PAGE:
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Constitutional challenge filed against NEB pipeline review

An Abbotsford man is a member of a group which launched a constitutional challenge Tuesday to the National Energy Board (NEB) review of the Kinder Morgan Trans Mountain pipeline.

The motion asserts that the NEB review process unfairly restricts public participation as a result of process design, unduly rejects participant applications and refuses to hear concerns related to climate change or oil sands development.

John Vissers is a 25-year resident of Sumas Mountain, and his property borders the Sumas terminal that the Trans Mountain project seeks to expand.

He applied for intervenor status but was “astonished” when he was denied, with no explanation provided.

The $5.4-billion project would twin the 60-year-old oil pipeline that runs from northern Alberta to Burnaby, nearly tripling capacity to 890,000 barrels per day. The second 1,150-kilometre line would carry mainly diluted bitumen for export to Asia.

Vissers is able to submit a letter of comment, but can’t speak at the NEB hearings scheduled for next year.

The Abbotsford resident has been an intervenor during the Sumas Energy 2 discussions about 10 years ago, and he is surprised at the difference between then and now.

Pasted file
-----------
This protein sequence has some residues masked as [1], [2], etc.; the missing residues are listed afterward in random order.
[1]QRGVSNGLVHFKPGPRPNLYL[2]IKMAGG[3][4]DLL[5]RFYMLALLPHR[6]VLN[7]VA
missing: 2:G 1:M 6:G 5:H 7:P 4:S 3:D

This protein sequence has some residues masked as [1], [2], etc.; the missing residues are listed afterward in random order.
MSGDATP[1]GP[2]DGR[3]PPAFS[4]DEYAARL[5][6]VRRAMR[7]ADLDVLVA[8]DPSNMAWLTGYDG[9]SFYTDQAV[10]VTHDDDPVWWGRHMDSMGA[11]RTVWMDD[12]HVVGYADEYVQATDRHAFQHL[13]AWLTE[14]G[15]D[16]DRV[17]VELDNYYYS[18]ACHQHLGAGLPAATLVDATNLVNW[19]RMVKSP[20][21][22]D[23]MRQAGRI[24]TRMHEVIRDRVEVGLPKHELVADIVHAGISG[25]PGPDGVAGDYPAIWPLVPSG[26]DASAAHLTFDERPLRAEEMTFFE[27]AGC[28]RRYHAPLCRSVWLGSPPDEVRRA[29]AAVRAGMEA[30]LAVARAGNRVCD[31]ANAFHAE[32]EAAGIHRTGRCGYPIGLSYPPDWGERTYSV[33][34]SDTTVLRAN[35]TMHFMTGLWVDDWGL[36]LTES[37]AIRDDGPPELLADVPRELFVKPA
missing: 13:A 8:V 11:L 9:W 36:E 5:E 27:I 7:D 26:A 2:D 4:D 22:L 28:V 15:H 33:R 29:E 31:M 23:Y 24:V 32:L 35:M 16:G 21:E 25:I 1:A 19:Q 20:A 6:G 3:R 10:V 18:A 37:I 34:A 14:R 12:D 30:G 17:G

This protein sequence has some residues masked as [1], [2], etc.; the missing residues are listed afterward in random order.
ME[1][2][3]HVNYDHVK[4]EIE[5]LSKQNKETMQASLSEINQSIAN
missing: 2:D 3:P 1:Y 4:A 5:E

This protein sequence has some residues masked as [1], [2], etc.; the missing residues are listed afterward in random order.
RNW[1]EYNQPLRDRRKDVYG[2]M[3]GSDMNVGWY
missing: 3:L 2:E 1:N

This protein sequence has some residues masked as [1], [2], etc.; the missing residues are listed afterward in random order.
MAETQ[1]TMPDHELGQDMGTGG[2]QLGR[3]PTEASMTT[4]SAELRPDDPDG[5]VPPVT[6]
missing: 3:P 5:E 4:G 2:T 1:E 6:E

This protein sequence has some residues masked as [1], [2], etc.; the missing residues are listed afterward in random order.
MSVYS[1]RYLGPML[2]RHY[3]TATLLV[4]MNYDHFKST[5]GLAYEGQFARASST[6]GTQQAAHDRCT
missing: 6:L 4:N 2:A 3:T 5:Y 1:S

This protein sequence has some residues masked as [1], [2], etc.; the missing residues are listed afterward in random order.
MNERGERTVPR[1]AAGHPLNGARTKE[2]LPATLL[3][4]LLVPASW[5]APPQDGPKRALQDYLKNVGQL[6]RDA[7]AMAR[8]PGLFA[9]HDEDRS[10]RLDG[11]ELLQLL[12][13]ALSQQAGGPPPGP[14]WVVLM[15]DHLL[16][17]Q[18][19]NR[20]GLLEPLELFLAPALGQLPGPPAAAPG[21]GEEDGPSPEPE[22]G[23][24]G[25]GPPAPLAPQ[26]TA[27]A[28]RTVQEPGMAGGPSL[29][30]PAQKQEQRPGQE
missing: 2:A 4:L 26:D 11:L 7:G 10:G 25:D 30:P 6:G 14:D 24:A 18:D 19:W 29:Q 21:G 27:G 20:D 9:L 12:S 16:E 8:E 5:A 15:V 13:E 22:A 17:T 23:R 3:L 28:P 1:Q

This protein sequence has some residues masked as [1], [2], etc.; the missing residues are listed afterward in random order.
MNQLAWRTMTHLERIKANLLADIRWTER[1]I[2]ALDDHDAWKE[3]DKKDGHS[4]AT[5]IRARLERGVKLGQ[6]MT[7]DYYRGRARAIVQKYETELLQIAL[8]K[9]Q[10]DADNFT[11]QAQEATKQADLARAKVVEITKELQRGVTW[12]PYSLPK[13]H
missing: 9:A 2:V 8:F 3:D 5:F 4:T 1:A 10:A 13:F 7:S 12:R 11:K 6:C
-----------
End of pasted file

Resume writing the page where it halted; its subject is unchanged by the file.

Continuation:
“They listened to everyone,” he said.

The group’s constitutional challenge said in its statement of facts that Parliament amended the NEB Act in 2012, which gave the board “the authority to dramatically limit who may make submissions about a proposed project … This board now does not have to hear from anyone who is not ‘directly affected’ …”

Josh Paterson, the executive director of the BC Civil Liberties Association said, “Now, the National Energy Board and the federal government have changed the rules, keeping out what people have to say. In a democracy, we should be encouraging participation, not building walls to keep people out of public decision-making.”

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